The Gold Report: The gold price can't seem to climb back above $1,300/ounce ($1,300/oz) despite several geopolitical hotspots making headlines. What's underpinning the price weakness?
Raj Ray: The issue is that despite the geopolitical backdrop, the fundamentals still appear weak. The big drivers demand from India and China and gold exchange-traded fund shave been more or less flat year-over-year. China is still digesting the gold it purchased last year. And, although price premiums have declined in India following the recent Bank of India's move to permit trading houses to import gold again, further relaxation of the import tariffs is not forthcoming. If not for geopolitical conflicts providing support, gold could have moved much lower than $1,300/oz. I don't see a big driver to push gold higher over the next six to eight months.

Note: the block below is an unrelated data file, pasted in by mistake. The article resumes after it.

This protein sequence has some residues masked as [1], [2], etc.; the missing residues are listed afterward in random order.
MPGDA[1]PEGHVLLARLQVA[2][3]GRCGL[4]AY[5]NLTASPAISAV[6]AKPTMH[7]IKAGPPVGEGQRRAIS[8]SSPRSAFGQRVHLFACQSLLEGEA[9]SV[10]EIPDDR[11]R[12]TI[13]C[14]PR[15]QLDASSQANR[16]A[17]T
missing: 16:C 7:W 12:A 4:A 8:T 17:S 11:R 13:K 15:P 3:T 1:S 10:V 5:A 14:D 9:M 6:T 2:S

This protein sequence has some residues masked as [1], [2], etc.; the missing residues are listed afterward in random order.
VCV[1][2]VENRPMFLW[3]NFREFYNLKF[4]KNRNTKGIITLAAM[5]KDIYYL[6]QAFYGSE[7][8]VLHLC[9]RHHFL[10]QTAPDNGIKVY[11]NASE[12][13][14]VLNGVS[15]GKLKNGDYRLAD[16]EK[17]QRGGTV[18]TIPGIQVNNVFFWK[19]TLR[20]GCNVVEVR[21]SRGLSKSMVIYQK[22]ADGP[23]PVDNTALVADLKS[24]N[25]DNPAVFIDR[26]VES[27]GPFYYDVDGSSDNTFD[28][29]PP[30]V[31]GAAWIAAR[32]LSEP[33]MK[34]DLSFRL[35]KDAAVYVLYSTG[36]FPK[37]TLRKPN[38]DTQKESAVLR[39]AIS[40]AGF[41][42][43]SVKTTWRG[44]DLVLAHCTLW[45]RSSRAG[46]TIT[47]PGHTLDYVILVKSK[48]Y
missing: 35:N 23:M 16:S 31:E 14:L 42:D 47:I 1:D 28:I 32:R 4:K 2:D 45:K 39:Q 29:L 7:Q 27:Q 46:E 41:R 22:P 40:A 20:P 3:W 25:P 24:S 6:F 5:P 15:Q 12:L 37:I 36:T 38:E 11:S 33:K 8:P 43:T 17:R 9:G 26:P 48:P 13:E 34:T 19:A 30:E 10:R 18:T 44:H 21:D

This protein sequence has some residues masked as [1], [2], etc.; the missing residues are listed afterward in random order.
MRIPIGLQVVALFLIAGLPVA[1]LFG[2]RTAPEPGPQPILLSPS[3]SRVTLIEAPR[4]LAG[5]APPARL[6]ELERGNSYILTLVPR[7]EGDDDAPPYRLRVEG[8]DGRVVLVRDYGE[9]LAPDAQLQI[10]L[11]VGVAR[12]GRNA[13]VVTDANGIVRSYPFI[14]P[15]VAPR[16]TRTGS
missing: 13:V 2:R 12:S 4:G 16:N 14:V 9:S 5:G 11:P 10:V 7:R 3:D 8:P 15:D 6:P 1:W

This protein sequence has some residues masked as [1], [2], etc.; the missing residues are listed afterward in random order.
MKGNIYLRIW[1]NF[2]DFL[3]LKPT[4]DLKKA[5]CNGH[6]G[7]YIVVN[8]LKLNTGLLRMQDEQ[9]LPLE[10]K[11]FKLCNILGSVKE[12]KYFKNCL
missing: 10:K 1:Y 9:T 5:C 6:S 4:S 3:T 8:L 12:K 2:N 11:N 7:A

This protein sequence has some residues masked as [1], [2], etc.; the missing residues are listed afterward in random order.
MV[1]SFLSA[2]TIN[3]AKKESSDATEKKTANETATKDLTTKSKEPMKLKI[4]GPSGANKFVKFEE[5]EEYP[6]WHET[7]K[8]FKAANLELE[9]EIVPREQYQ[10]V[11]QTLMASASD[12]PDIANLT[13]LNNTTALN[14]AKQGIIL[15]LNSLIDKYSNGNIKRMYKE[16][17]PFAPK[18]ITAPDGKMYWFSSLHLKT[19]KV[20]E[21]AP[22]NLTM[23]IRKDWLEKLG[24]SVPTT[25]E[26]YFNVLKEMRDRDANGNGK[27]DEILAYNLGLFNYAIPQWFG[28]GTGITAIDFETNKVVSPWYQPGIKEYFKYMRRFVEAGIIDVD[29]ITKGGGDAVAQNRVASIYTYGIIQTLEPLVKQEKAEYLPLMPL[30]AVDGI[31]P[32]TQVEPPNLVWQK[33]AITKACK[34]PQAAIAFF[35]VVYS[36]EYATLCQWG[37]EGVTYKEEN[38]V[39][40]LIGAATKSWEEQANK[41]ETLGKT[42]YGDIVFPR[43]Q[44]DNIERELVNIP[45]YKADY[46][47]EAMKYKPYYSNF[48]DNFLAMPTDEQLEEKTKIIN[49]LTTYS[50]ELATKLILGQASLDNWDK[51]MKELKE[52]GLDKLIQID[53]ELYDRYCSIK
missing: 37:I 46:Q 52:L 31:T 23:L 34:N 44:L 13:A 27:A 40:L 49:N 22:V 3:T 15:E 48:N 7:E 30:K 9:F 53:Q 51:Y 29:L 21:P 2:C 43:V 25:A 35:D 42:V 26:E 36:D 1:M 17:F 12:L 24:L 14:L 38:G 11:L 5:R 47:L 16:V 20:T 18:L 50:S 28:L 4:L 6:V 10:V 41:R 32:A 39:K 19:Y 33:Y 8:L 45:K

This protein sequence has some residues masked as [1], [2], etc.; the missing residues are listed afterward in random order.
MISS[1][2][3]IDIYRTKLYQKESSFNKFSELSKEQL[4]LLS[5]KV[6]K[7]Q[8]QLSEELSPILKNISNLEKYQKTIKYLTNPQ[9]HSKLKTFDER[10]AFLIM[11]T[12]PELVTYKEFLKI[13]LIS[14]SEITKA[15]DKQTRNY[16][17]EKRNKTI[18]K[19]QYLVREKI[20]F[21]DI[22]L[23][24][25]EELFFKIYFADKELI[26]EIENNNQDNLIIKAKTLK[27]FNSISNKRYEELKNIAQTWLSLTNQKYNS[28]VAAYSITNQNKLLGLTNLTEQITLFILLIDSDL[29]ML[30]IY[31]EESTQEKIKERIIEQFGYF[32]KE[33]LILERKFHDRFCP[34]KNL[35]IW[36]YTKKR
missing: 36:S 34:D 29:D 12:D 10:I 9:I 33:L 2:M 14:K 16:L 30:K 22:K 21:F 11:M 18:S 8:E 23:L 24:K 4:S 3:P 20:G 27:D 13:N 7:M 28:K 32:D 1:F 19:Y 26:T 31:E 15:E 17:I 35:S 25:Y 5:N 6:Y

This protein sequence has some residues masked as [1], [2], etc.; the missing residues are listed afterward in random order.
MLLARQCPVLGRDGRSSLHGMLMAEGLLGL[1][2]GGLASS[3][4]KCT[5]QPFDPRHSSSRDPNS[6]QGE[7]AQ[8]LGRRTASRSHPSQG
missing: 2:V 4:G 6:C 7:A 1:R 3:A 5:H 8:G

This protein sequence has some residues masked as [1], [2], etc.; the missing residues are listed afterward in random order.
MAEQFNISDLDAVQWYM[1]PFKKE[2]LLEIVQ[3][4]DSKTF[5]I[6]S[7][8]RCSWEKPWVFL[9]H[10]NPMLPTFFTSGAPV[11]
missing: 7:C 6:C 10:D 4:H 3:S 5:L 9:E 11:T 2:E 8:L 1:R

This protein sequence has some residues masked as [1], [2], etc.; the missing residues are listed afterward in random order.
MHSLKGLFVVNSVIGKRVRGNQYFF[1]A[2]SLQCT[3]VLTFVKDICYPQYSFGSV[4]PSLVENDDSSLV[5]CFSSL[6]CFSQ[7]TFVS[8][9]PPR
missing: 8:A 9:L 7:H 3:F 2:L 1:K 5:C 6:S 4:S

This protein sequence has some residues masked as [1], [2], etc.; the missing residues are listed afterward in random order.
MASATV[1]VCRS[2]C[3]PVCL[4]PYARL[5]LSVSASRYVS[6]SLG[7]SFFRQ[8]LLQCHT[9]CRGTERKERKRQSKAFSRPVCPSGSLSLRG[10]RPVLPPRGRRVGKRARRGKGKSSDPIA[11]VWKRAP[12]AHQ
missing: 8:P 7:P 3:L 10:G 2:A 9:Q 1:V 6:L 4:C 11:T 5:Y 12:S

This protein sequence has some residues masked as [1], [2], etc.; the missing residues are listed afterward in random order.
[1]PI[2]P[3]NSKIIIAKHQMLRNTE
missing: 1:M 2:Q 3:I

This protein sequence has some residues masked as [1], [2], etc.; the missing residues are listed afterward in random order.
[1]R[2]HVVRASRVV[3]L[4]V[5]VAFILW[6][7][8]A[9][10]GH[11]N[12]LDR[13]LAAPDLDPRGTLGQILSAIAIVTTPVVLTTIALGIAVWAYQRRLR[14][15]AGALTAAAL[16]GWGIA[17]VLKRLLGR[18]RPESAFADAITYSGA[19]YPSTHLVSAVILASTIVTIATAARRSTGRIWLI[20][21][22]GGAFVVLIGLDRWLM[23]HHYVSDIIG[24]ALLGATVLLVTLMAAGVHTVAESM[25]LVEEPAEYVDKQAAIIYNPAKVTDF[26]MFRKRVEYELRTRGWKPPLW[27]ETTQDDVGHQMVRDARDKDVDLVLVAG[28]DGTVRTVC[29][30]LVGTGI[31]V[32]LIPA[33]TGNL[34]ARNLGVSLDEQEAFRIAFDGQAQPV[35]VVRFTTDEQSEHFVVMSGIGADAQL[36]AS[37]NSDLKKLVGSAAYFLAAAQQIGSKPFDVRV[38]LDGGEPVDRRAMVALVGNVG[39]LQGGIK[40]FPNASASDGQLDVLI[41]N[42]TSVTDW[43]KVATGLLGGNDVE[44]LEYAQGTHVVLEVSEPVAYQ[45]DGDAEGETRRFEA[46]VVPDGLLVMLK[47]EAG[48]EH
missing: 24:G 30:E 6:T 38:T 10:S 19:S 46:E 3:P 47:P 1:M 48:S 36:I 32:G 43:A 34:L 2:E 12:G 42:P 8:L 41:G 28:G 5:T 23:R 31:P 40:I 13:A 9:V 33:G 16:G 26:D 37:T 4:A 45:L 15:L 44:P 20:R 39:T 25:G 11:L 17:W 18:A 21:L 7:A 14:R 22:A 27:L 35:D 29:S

TGR: India has imposed high tariffs on gold imports and those have resulted in a marked increase in gold smuggling. How is that influencing the gold prices?
RR: I don't think there has been a marked impact on gold prices in India due to smuggling. The World Gold Council says about 250 tons of gold are smuggled into India each year. If you add that to the official gold imports of roughly 800850 tons, you still have a shortfall of around 200300 tons based on average annual imports. What might be something to look out for heading into the wedding season is the rainfall and its impact on food production. Rural India accounts for 6070% of India's gold demand. The rainfall outlook has improved slightly, but a rainfall shortage could make the government reluctant to reduce the import duties anytime soon. It would also mean that people have less money to spend on gold.
TGR: You said China is still digesting its 2013 gold hoard. How long before China is consuming gold as it did in 2013? Continue reading "Miners' Cost Cutting Set to Deliver in Late 2014"